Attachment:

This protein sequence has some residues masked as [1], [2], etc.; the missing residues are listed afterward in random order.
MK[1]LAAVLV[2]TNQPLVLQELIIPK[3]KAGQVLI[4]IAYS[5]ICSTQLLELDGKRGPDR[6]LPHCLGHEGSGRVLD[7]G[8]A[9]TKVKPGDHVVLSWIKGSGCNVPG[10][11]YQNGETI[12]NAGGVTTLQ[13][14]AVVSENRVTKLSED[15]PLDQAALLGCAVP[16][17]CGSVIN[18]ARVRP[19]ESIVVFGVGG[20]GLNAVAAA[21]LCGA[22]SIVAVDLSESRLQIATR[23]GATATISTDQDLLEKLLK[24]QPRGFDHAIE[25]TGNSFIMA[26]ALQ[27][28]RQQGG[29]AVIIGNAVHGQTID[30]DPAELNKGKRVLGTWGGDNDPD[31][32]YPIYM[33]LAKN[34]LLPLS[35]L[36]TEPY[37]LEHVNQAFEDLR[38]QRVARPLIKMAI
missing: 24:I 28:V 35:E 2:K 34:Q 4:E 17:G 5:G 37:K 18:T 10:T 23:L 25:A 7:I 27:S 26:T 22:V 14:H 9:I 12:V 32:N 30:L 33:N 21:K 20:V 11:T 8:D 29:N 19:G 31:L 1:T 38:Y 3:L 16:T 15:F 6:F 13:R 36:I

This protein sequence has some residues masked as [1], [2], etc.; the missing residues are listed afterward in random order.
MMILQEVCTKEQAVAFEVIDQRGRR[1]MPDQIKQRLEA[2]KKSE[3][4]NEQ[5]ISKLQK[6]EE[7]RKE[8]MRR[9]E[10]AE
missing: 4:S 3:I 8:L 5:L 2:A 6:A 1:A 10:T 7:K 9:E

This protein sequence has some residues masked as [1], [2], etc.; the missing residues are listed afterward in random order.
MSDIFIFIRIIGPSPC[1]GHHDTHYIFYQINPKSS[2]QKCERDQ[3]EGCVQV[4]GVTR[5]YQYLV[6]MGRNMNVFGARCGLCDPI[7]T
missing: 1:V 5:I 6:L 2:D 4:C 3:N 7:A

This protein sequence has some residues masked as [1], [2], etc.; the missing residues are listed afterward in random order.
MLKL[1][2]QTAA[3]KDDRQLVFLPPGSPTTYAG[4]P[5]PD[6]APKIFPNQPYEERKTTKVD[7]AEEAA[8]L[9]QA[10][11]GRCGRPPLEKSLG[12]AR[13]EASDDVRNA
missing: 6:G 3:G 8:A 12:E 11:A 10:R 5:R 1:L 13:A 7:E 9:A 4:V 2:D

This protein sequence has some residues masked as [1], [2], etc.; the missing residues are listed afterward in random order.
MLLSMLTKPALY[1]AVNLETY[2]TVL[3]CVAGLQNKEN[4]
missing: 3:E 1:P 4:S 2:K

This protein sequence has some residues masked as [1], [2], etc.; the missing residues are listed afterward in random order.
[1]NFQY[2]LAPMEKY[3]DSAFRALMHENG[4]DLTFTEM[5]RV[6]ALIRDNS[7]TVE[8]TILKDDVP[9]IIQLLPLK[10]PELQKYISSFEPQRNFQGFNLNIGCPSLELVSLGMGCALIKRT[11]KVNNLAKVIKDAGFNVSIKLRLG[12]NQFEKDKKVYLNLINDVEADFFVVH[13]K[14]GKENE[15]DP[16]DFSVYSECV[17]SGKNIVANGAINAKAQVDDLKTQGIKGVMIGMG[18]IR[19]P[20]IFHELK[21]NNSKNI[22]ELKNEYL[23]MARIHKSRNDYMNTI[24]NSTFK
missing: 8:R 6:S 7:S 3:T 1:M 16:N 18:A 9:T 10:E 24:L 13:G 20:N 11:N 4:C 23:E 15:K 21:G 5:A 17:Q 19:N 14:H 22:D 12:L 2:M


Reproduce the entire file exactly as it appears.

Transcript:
This protein sequence has some residues masked as [1], [2], etc.; the missing residues are listed afterward in random order.
MK[1]LAAVLV[2]TNQPLVLQELIIPK[3]KAGQVLI[4]IAYS[5]ICSTQLLELDGKRGPDR[6]LPHCLGHEGSGRVLD[7]G[8]A[9]TKVKPGDHVVLSWIKGSGCNVPG[10][11]YQNGETI[12]NAGGVTTLQ[13][14]AVVSENRVTKLSED[15]PLDQAALLGCAVP[16][17]CGSVIN[18]ARVRP[19]ESIVVFGVGG[20]GLNAVAAA[21]LCGA[22]SIVAVDLSESRLQIATR[23]GATATISTDQDLLEKLLK[24]QPRGFDHAIE[25]TGNSFIMA[26]ALQ[27][28]RQQGG[29]AVIIGNAVHGQTID[30]DPAELNKGKRVLGTWGGDNDPD[31][32]YPIYM[33]LAKN[34]LLPLS[35]L[36]TEPY[37]LEHVNQAFEDLR[38]QRVARPLIKMAI
missing: 24:I 28:V 35:E 2:K 34:Q 4:E 17:G 5:G 37:K 18:T 10:T 23:L 25:A 7:I 27:S 26:T 22:V 14:H 9:I 12:V 32:N 30:L 33:N 21:K 20:V 11:T 8:D 29:N 19:G 31:L 1:T 38:Y 3:L 16:T 15:F 6:F 13:R 36:I

This protein sequence has some residues masked as [1], [2], etc.; the missing residues are listed afterward in random order.
MMILQEVCTKEQAVAFEVIDQRGRR[1]MPDQIKQRLEA[2]KKSE[3][4]NEQ[5]ISKLQK[6]EE[7]RKE[8]MRR[9]E[10]AE
missing: 4:S 3:I 8:L 5:L 2:A 6:A 1:A 10:T 7:K 9:E

This protein sequence has some residues masked as [1], [2], etc.; the missing residues are listed afterward in random order.
MSDIFIFIRIIGPSPC[1]GHHDTHYIFYQINPKSS[2]QKCERDQ[3]EGCVQV[4]GVTR[5]YQYLV[6]MGRNMNVFGARCGLCDPI[7]T
missing: 1:V 5:I 6:L 2:D 4:C 3:N 7:A

This protein sequence has some residues masked as [1], [2], etc.; the missing residues are listed afterward in random order.
MLKL[1][2]QTAA[3]KDDRQLVFLPPGSPTTYAG[4]P[5]PD[6]APKIFPNQPYEERKTTKVD[7]AEEAA[8]L[9]QA[10][11]GRCGRPPLEKSLG[12]AR[13]EASDDVRNA
missing: 6:G 3:G 8:A 12:E 11:A 10:R 5:R 1:L 13:A 7:E 9:A 4:V 2:D

This protein sequence has some residues masked as [1], [2], etc.; the missing residues are listed afterward in random order.
MLLSMLTKPALY[1]AVNLETY[2]TVL[3]CVAGLQNKEN[4]
missing: 3:E 1:P 4:S 2:K

This protein sequence has some residues masked as [1], [2], etc.; the missing residues are listed afterward in random order.
[1]NFQY[2]LAPMEKY[3]DSAFRALMHENG[4]DLTFTEM[5]RV[6]ALIRDNS[7]TVE[8]TILKDDVP[9]IIQLLPLK[10]PELQKYISSFEPQRNFQGFNLNIGCPSLELVSLGMGCALIKRT[11]KVNNLAKVIKDAGFNVSIKLRLG[12]NQFEKDKKVYLNLINDVEADFFVVH[13]K[14]GKENE[15]DP[16]DFSVYSECV[17]SGKNIVANGAINAKAQVDDLKTQGIKGVMIGMG[18]IR[19]P[20]IFHELK[21]NNSKNI[22]ELKNEYL[23]MARIHKSRNDYMNTI[24]NSTFK
missing: 8:R 6:S 7:S 3:T 1:M 16:N 18:A 9:T 10:E 24:L 13:G 20:N 11:N 4:C 23:E 15:K 21:G 5:A 17:Q 19:N 14:H 22:D 12:L 2:M